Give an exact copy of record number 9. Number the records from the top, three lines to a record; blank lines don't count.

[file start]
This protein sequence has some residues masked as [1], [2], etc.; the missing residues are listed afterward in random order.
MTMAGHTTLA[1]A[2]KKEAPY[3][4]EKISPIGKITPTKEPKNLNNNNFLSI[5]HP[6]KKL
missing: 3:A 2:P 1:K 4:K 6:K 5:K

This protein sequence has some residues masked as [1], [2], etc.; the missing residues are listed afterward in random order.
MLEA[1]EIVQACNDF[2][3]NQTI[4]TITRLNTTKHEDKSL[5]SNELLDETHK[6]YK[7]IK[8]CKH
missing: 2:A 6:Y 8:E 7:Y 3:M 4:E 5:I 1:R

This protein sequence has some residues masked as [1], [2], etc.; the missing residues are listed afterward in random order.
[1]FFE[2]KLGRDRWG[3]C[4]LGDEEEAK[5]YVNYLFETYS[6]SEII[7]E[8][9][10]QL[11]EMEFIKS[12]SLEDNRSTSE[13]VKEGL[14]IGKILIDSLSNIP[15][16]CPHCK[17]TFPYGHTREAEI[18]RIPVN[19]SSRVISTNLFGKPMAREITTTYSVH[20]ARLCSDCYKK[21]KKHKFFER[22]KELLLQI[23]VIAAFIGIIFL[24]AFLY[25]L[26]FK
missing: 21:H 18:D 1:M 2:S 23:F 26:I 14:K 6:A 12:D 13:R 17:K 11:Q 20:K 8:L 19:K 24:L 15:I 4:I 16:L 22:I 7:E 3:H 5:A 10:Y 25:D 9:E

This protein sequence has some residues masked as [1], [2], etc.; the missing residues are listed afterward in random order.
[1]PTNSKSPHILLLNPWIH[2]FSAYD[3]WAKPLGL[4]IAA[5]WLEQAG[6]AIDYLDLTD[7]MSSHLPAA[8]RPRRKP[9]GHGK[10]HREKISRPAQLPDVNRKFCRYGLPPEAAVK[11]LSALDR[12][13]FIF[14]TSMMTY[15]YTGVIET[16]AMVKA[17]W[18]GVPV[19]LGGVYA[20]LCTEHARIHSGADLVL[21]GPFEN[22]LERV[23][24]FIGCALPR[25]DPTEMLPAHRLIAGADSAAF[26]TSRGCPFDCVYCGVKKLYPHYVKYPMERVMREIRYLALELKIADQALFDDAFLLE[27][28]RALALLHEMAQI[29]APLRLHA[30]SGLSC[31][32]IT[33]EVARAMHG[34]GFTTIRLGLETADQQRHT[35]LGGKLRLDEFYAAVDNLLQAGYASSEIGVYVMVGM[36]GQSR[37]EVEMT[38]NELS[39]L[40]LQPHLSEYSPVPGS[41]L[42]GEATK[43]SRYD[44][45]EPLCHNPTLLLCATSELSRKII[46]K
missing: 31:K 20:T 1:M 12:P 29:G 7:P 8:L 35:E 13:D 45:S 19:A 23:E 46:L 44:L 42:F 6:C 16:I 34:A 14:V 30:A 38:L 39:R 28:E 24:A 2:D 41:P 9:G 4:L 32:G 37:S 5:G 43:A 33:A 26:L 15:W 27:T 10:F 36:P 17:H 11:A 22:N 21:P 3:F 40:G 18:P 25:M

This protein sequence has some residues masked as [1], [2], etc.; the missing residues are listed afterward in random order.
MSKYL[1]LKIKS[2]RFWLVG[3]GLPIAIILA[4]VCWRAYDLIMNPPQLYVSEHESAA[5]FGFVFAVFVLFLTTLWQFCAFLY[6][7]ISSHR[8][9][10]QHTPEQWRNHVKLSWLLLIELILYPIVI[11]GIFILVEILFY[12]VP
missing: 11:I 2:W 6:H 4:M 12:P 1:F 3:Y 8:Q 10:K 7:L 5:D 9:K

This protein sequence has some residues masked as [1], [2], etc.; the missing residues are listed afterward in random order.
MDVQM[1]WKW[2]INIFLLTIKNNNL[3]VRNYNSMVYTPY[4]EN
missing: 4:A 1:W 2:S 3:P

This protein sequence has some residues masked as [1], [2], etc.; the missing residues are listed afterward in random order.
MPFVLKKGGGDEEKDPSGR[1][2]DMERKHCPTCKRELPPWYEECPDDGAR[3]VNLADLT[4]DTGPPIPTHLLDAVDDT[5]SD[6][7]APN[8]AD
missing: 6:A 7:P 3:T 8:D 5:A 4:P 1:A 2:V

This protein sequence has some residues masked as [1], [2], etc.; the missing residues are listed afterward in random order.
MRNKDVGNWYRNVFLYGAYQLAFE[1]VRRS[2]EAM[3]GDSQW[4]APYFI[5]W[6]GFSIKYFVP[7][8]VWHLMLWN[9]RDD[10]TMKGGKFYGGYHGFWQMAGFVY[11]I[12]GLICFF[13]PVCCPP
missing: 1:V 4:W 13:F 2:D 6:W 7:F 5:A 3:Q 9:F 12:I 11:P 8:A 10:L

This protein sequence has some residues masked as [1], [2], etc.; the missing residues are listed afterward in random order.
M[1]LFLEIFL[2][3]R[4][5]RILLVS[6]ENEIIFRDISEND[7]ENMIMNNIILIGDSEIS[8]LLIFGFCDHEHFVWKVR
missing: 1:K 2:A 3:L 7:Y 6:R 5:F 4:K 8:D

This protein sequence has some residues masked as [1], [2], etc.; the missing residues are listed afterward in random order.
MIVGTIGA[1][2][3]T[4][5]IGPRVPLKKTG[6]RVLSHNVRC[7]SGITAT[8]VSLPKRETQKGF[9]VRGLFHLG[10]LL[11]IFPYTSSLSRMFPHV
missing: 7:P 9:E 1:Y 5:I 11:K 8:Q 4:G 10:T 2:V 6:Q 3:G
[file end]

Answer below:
This protein sequence has some residues masked as [1], [2], etc.; the missing residues are listed afterward in random order.
M[1]LFLEIFL[2][3]R[4][5]RILLVS[6]ENEIIFRDISEND[7]ENMIMNNIILIGDSEIS[8]LLIFGFCDHEHFVWKVR
missing: 1:K 2:A 3:L 7:Y 6:R 5:F 4:K 8:D